Design Your Running Diet
Three runners head out for a noontime five-miler. Each had eaten a yogurt an hour before. Midway through the run, one runner says he’s feeling strong and asks if anyone’s up for a few extra miles. The two other runners grunt their response, one indicating fatigue, the other expressing a strong desire for a pack of Tums.
Sound like a riddle? In a sense, it is. All of the runners followed what the experts advise: eating an easily digestible food an hour before a run. But save for one person, they battled fatigue or stomach trouble. Where did they go wrong?
“Runners know intellectually that food affects performance, but most don’t take time to really examine what works best for their running,” says Lauren Antonucci, R.D., marathoner, Ironman, and director of Nutrition Energy, a sports-nutrition consulting practice in Manhattan. “Once you have the basics for running, you need to individualize your approach to improve performance.”
Foods that leave one runner feeling strong may leave another feeling depleted, or worse. “Runners are different sizes and genders, and they run at different paces, all of which changes their calorie and carbohydrate needs,” says Antonucci. “Plus, some people have stomachs of steel, others have sensitive systems.” To find out what works best for you, you have to experiment–and take good notes.
Experiment of One
Runners are more than just what they eat. Training, how well you slept, stress, and the weather–not just what, how much, and when you ate or drank–affect how well you run. “Keeping detailed notes about all of these factors in your training log will help you determine what’s most affecting your running,” says Leslie Bonci, R.D., a nine-time marathoner and director of sports-medicine nutrition at the University of Pittsburgh Medical Center.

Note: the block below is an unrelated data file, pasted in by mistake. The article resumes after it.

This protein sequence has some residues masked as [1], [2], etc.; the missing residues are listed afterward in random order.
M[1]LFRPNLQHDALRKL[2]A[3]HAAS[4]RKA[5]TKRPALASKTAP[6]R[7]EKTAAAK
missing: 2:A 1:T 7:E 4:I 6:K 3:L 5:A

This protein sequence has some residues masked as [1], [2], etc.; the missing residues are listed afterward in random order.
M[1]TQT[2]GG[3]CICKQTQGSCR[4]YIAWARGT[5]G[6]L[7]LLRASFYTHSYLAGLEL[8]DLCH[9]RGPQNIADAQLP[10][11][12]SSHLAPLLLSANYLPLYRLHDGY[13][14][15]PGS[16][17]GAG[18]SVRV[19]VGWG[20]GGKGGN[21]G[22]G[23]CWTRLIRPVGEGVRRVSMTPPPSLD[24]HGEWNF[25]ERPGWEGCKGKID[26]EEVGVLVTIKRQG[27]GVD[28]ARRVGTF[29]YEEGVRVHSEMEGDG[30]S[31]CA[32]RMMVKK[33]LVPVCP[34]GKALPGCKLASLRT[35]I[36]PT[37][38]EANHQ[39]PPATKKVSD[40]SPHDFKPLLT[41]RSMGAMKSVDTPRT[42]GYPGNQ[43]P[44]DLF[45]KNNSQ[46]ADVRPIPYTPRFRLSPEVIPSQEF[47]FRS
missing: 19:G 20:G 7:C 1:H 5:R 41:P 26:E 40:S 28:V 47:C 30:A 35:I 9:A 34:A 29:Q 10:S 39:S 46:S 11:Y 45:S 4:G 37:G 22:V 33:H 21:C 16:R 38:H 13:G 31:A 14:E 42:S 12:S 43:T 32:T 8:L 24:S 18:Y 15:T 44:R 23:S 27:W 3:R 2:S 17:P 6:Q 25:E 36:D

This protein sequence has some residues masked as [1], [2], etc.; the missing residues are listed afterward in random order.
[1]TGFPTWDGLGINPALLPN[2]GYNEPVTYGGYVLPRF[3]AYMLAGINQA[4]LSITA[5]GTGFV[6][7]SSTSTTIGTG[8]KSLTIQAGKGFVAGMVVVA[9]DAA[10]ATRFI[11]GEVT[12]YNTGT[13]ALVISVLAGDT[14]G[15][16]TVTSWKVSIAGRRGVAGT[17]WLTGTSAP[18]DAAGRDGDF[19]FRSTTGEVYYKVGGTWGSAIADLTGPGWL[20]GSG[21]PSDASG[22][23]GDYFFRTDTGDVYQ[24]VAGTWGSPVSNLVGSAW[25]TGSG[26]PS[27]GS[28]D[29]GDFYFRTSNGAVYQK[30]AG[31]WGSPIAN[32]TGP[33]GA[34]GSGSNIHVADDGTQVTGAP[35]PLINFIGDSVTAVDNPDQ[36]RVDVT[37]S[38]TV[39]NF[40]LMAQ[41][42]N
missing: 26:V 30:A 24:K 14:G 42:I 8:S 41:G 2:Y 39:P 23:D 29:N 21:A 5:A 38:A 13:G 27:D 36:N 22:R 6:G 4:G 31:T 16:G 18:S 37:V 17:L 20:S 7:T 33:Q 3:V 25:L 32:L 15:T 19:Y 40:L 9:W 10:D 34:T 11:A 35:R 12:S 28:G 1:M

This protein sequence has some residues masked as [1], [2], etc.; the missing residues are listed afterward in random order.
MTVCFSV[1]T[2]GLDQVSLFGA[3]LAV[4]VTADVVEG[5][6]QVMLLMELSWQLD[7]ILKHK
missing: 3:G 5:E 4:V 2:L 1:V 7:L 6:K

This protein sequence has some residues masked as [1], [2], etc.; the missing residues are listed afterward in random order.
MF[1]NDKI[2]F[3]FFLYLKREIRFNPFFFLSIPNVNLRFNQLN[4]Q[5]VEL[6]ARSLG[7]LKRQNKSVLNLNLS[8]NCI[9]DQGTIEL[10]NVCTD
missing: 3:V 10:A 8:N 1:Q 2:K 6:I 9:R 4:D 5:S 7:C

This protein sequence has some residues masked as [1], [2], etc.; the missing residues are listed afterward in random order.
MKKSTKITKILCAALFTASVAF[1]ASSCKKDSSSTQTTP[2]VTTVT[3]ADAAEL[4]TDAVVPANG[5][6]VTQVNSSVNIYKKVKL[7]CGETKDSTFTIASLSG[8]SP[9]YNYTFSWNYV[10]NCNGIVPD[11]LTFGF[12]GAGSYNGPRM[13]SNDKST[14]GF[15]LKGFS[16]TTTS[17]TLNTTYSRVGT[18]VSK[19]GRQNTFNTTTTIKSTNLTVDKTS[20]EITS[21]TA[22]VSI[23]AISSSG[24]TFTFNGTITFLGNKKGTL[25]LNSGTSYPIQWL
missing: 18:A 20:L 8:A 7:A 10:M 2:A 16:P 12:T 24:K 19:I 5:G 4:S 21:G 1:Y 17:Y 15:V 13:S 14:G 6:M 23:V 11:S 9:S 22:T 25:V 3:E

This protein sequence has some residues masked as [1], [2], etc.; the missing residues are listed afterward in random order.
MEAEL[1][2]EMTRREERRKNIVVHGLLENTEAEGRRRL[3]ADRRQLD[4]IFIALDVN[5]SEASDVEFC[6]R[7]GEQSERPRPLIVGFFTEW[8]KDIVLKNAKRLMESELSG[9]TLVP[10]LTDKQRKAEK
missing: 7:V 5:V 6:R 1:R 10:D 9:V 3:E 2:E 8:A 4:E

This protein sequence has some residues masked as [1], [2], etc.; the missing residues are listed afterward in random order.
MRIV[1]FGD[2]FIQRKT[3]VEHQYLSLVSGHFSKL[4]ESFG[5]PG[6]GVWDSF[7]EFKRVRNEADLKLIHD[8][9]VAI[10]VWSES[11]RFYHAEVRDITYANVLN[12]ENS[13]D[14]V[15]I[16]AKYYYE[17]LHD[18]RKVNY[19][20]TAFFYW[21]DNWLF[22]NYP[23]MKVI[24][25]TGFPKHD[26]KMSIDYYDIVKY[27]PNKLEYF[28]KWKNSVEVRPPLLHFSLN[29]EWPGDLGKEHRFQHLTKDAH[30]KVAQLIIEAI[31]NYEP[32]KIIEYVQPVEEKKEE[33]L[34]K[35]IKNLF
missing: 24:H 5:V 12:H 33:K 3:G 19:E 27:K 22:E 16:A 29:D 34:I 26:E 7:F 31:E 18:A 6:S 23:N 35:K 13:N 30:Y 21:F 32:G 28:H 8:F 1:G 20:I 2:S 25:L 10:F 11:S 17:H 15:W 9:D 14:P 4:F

It’s impossible to control all these variables, but having them down on paper enables you to make informed decisions about your nutrition. Say, for example, early morning workouts leave you feeling beat, despite steady training and plenty of sleep. Nutrition is the likely culprit–and an easy fix. “Most of what we eat the night before is used up by morning,” says Bonci. “If you’re putting in an easy hour, that’s not a problem. But eating a few hundred calories before an intense or long run could be all you need to keep your energy up.” (For other common mistakes and solutions, see “Fast Food Fixes,” right.)
To ensure you’re seeing the whole nutritional picture, record how well you hydrate and what you eat before and after a run–the two meals or snacks that most affect your workout–as well as quantities and the time of your meals. Start by chronicling your usual eating patterns for a week, then “change only one aspect at a time, whether it’s when you eat, the kind of food, or the amount,” says Bonci. Test that change on three to seven runs. In doing so, you give yourself time to uncover fueling nuances, such as whether an extra half hour of digestion relieves side stitches, or whole bagels weigh you down. “If you’re eating an easily digestible carbohydrate like a banana or a granola bar, and it’s not working for you, try eating less or eating earlier,” says Antonucci.
Also take a look at the nutritional ratio on your plate. “Ask yourself, ‘Am I shortchanging myself on carbs, fat, or protein?'” says Bonci. Your breakfast of two scrambled eggs, a yogurt, and a glass of OJ might be fine on rest days, but replacing the eggs with oatmeal on days when you run at lunch would boost your carb supply and, therefore, your energy. Or adding protein like nuts to a prerun snack of pretzels could help you feel more satiated before an evening run.
Dedicate at least two weeks to your trial-and-error period, but be open to as many as eight. “How long you experiment depends on what you uncover,” says Antonucci. Explore your eating when you’re doing a variety of running workouts in order to see how changes impact various workouts. If you work on your fueling while preparing for a race, do so early in your training; the last four weeks before a race is the time to stick with what’s worked best up to that point.
Make analyzing your fuel as habitual as logging your miles, and you’ll likely find yourself with extra energy. Not to mention a happy stomach.